The court declined to strike down a decades-old precedent that required many public-sector workers to pay union fees, so this does not apply to employees such as teachers or police officers who work directly for the government.
The case, Harris v. Quinn, was brought by eight Illinois workers who provided home health care to Medicaid recipients. Several of the original plaintiffs were mothers who, helped by Medicaid, were personal home-care assistants to their disabled children and opposed joining the union and paying any union fees. Justice Alito wrote in the majority opinion: “Agency-fee provisions unquestionably impose a heavy burden on the First Amendment interests of objecting employees.”
The case deals with the “fair share” fees that most unions charge all employees, including nonmembers, to support collective bargaining. These fees prevent free-riding. Unions are required by law to bargain on behalf of members and nonmembers alike, all of whom benefit from collective bargaining. If some employees could simply decline to pay to support collective bargaining, all would have the incentive to similarly opt out, thereby undermining the union and harming all employees. It’s a classic case of the free-rider problem.
Because the case only deals with partial public employees, it is being called a narrow decision, however, by giving a constitutional underpinning to the anti-union “right to work” stance, the court short-circuited that process, retreating from its decades-long practice of giving states broad latitude in making economic policy, including labor policy. In this way, the court became very much involved in economic policy.
So, today the court split on two different cases, and in those splits they have opened up Pandora’s Box. We are likely to see and hear much more on these issues over the next few years.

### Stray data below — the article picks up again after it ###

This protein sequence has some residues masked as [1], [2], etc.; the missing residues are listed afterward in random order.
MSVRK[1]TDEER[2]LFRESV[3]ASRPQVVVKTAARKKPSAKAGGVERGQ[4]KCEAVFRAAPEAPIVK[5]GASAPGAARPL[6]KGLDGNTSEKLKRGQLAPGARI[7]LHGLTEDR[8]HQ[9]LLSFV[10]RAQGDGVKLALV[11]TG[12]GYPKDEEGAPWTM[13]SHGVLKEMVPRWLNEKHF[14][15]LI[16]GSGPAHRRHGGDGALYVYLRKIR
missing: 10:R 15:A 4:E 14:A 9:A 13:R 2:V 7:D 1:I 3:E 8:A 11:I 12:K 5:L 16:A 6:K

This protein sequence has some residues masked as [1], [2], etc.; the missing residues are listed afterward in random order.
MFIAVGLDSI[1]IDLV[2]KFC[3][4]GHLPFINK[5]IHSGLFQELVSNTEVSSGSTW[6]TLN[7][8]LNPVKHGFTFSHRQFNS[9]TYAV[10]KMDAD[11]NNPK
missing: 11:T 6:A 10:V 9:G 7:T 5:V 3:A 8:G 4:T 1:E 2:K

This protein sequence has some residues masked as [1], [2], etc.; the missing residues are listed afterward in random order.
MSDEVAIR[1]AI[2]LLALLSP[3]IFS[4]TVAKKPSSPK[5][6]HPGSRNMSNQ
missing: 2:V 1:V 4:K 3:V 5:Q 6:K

Another court ruling today, didn’t quite make it to the Supremes, but potentially still important; the New York state Court of Appeals ruled that towns can use zoning ordinances to ban hydraulic fracturing, or fracking. Numerous municipalities across the state have either banned fracking or are considering doing so, and the trend may accelerate because of the court’s ruling. Of course, a state law in New York does not apply in other states, but it may be the start of a trend if not necessarily a precedent.
General Motors recalled more than 8.4 million vehicles worldwide today, bringing its total figures for the year above 28 million cars, more than the 22 million recalled last year by all automakers combined. GM said it was aware of seven crashes, eight injuries and three fatalities in the recalled vehicles, but said that there was no conclusive evidence that a defect had caused them. The death toll is just from the latest round of recalls; 13 other deaths associated with other GM recalls involving ignition switches will result in payments of at least $1 million per family; at least that is the starting point unveiled today by a compensation expert hired by GM.